Subsidized housing pricing
Another measure touted during the speech — though previously announced — was adjusting the pricing of subsidized flats under the Subsidised Sale Flats (SSF) scheme. Selling prices, she said, will no longer be linked to market prices of private flats.
Maternity leave extension
Noting her position as Hong Kong’s first female chief executive, Lam said she was determined to improve matters in the field of women’s development.
Among the notable measures announced in this vein, Lam said the government would extend maternity leave from 10 to 14 weeks. Employers, she said, could apply for reimbursement of the additional four weeks covering up to about HK$36,800. For female workers in the public sector, this change will take effect immediately.
Lam also said the government would increase subsidies to employers to offset its decision to remove the controversial MPF mechanism that allows employers to deduct their contributions to make severance and long-service payments. The overall subsidy scheme will be increased to HK$29.3 billion. She said the government wanted to pass the necessary legislation before 2022.
Lam announced that the government would pay for all franchised bus tolls on the Western Harbour Tunnel so bus companies can avoid raising fares for passengers.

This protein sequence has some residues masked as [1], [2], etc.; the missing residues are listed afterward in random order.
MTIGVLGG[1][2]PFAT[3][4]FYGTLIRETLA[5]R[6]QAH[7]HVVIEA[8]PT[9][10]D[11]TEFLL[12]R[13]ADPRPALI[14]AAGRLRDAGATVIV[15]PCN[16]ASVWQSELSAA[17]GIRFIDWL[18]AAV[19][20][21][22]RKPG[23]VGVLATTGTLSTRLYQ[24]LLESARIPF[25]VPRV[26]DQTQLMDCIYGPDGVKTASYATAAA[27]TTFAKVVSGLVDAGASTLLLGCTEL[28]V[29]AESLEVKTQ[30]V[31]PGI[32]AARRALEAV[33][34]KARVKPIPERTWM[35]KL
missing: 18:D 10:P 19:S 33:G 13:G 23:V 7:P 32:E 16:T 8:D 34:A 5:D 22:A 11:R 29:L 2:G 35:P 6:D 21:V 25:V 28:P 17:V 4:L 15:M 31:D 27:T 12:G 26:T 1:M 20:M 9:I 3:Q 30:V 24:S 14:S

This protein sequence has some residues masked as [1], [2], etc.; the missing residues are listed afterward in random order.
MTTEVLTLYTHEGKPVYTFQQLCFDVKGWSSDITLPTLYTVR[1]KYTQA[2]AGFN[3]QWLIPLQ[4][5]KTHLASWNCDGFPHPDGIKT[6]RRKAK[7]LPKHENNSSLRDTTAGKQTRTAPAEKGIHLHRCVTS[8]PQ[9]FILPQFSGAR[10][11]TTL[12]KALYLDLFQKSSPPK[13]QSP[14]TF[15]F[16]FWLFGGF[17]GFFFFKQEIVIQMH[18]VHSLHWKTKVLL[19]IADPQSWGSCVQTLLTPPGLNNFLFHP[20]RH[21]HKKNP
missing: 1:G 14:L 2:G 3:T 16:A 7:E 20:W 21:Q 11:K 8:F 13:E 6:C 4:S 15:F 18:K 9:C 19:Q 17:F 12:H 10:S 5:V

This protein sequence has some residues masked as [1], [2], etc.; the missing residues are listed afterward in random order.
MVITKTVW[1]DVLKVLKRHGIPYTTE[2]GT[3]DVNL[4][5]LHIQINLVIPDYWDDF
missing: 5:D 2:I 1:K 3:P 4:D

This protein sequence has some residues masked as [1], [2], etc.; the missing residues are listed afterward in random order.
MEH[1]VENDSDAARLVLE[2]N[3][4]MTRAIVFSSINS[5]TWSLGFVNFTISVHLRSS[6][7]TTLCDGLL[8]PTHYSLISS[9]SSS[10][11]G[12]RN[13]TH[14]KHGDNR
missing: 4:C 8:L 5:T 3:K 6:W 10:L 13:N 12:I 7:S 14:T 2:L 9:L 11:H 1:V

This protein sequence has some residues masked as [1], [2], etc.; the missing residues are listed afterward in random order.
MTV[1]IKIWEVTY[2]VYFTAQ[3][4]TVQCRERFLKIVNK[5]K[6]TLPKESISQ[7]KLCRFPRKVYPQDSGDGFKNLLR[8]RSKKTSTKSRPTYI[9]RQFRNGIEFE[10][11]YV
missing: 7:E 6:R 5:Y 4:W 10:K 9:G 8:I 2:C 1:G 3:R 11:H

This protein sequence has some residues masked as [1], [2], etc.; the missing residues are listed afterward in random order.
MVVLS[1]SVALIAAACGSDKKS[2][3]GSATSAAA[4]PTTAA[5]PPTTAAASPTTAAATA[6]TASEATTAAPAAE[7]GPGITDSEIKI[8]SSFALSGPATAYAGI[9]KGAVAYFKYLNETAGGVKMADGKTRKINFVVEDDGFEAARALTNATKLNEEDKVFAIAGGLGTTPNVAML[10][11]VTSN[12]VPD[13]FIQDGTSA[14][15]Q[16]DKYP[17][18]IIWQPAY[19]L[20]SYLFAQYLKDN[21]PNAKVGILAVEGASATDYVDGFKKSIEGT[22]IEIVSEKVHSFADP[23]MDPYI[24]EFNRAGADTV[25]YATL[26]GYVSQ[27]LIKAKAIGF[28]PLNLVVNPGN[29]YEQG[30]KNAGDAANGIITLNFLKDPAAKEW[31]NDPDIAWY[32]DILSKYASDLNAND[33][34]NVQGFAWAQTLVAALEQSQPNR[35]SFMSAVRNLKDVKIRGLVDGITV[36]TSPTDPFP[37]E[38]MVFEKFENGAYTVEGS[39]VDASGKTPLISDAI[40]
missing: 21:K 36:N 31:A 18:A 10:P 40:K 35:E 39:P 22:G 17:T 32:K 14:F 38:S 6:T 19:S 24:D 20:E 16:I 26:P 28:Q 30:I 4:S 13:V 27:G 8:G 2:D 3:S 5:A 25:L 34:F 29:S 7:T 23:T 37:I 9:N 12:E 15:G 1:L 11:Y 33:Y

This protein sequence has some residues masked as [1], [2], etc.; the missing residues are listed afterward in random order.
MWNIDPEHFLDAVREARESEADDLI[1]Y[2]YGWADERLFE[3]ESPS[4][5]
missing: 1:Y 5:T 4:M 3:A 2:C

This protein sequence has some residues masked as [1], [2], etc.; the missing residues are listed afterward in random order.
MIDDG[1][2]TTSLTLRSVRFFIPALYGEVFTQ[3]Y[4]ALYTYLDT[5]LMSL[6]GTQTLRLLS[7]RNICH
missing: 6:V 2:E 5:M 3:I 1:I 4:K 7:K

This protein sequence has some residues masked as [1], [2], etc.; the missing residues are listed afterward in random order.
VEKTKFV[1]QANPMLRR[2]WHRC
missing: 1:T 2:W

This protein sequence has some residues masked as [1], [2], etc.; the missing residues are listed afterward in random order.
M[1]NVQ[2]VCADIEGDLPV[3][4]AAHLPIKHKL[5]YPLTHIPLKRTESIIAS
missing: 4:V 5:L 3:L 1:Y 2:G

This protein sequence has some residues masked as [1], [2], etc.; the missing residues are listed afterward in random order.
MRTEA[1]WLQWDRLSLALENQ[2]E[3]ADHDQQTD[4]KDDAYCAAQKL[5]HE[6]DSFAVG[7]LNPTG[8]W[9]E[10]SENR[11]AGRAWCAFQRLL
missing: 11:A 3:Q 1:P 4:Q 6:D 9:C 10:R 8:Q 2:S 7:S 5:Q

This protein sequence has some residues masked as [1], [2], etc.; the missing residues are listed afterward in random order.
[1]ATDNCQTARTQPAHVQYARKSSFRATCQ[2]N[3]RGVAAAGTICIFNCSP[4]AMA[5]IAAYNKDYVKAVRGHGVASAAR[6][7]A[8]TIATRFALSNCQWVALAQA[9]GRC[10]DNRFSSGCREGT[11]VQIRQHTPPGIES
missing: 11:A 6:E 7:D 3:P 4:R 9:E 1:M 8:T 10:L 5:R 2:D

She also said the government was working to reduce tolls on the Cross-Harbour Tunnel and Eastern Harbour tunnel to redistribute traffic and alleviate congestion.
Lam said the government will spend HK$2.5 billion (US$319 million) to upgrade old lifts, an announcement which follows three serious lift accidents this year that killed one person and injured another two.
The government plans to add at least 1,500 public car parking spaces will be provided in suitable government facilities and public open space projects over the next five years.
The government will add another HK$4.7 billion in additional recurrent expenditure to the education sector to back several new initiatives, including boosting teachers’ development, school administration, getting more students into tertiary education and arranging better support for pupils in need.
The government will review and decide “when and how” to import more professional caregivers to boost subsidized elderly care services. It also promised to crack down on unscrupulous practices affecting foreign domestic workers.
Despite previously announcing they would be regulated, Lam announced that e-cigarettes would be banned.
The government, according to the policy address, will allocate resources to subsidize the operation of district health centers to the tune of about HK$100 million a year.
Some HK$500 million will be set aside for work to support ethnic minorities and HK$1 billion for funding youth policies advanced by the new Youth Development Commission.
In her speech, Lam flagged plans to invest an additional $28 billion for university research, re-industrialisation, application of technology in public services and the fostering of an enabling environment for the information and technology sector.
Arts and Culture
According to the policy address, some $20 billion has been set aside for upgrading existing cultural hardware and building new facilities, and $500 million will be allocated to the LCSD to acquire museum collections and organise exhibitions.
Lam said the government’s vision was to turn Hong Kong into an “international cultural metropolis.”